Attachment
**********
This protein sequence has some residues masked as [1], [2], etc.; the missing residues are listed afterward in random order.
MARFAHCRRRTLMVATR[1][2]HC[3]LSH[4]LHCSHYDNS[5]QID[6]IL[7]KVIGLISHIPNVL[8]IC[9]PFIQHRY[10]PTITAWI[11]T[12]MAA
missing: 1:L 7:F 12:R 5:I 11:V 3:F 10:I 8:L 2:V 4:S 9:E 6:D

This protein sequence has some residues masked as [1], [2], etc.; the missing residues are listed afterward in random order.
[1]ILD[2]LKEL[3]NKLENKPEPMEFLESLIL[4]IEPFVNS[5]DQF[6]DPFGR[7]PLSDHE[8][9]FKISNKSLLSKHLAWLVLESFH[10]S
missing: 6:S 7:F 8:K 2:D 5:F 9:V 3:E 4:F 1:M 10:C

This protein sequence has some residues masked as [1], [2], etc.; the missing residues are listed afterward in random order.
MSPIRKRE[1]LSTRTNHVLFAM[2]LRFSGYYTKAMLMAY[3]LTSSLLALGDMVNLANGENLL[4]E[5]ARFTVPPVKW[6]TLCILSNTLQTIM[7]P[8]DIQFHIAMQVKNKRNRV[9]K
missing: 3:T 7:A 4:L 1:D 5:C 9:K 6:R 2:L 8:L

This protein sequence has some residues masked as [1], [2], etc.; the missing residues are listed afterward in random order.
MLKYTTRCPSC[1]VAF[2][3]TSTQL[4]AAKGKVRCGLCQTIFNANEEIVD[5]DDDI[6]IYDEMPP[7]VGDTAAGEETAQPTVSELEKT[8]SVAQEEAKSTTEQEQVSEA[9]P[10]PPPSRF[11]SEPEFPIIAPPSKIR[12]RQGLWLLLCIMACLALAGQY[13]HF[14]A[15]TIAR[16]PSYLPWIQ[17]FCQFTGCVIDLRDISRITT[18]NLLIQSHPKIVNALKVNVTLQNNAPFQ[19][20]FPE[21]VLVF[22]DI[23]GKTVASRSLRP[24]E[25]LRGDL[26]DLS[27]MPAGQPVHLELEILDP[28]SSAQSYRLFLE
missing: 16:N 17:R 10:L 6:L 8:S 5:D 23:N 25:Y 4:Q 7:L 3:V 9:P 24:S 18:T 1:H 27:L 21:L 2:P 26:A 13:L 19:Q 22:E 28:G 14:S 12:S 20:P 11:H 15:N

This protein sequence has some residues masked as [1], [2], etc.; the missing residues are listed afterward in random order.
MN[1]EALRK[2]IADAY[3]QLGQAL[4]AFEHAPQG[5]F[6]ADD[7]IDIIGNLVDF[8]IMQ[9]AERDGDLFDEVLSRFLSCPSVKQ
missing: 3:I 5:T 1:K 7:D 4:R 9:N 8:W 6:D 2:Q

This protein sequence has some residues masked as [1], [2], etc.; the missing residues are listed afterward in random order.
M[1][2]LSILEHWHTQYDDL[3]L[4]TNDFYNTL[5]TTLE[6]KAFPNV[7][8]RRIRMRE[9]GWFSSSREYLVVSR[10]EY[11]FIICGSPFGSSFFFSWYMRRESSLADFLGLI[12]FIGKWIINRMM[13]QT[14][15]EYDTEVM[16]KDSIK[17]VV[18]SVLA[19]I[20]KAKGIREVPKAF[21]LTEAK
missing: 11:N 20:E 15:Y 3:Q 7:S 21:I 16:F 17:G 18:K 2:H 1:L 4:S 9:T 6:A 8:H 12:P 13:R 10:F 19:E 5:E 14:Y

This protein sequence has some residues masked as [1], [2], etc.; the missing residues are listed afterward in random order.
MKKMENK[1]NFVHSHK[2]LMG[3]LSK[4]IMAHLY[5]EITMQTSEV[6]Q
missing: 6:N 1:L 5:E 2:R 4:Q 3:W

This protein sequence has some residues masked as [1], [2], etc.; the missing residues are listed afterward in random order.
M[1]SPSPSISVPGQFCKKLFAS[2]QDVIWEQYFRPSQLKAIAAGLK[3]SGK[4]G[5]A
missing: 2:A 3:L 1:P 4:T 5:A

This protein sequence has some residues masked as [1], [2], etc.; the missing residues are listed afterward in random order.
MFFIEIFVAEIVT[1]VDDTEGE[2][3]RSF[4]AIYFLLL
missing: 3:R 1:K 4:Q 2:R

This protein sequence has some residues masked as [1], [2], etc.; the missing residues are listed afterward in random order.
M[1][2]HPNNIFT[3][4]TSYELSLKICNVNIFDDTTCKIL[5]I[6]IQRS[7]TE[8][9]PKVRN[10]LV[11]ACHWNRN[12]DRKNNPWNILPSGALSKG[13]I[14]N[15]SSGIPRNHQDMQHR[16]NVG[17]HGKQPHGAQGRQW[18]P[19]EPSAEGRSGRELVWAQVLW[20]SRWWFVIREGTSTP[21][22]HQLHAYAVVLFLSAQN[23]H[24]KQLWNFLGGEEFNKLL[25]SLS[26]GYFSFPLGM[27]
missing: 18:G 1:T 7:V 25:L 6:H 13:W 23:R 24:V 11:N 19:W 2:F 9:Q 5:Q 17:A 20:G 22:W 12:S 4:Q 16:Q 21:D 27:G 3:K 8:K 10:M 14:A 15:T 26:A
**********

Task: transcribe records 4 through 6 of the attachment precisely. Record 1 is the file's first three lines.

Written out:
This protein sequence has some residues masked as [1], [2], etc.; the missing residues are listed afterward in random order.
MLKYTTRCPSC[1]VAF[2][3]TSTQL[4]AAKGKVRCGLCQTIFNANEEIVD[5]DDDI[6]IYDEMPP[7]VGDTAAGEETAQPTVSELEKT[8]SVAQEEAKSTTEQEQVSEA[9]P[10]PPPSRF[11]SEPEFPIIAPPSKIR[12]RQGLWLLLCIMACLALAGQY[13]HF[14]A[15]TIAR[16]PSYLPWIQ[17]FCQFTGCVIDLRDISRITT[18]NLLIQSHPKIVNALKVNVTLQNNAPFQ[19][20]FPE[21]VLVF[22]DI[23]GKTVASRSLRP[24]E[25]LRGDL[26]DLS[27]MPAGQPVHLELEILDP[28]SSAQSYRLFLE
missing: 16:N 17:R 10:L 6:L 8:S 5:D 23:N 25:Y 4:Q 7:L 3:V 9:P 24:S 18:T 1:H 27:L 21:L 2:P 26:A 13:L 19:Q 22:E 28:G 14:S 12:S 20:P 11:H 15:N

This protein sequence has some residues masked as [1], [2], etc.; the missing residues are listed afterward in random order.
MN[1]EALRK[2]IADAY[3]QLGQAL[4]AFEHAPQG[5]F[6]ADD[7]IDIIGNLVDF[8]IMQ[9]AERDGDLFDEVLSRFLSCPSVKQ
missing: 3:I 5:T 1:K 7:D 4:R 9:N 8:W 6:D 2:Q

This protein sequence has some residues masked as [1], [2], etc.; the missing residues are listed afterward in random order.
M[1][2]LSILEHWHTQYDDL[3]L[4]TNDFYNTL[5]TTLE[6]KAFPNV[7][8]RRIRMRE[9]GWFSSSREYLVVSR[10]EY[11]FIICGSPFGSSFFFSWYMRRESSLADFLGLI[12]FIGKWIINRMM[13]QT[14][15]EYDTEVM[16]KDSIK[17]VV[18]SVLA[19]I[20]KAKGIREVPKAF[21]LTEAK
missing: 11:N 20:E 15:Y 3:Q 7:S 21:I 16:F 17:G 18:K 2:H 1:L 4:S 9:T 6:A 8:H 12:P 13:R 10:F 19:E 5:E 14:Y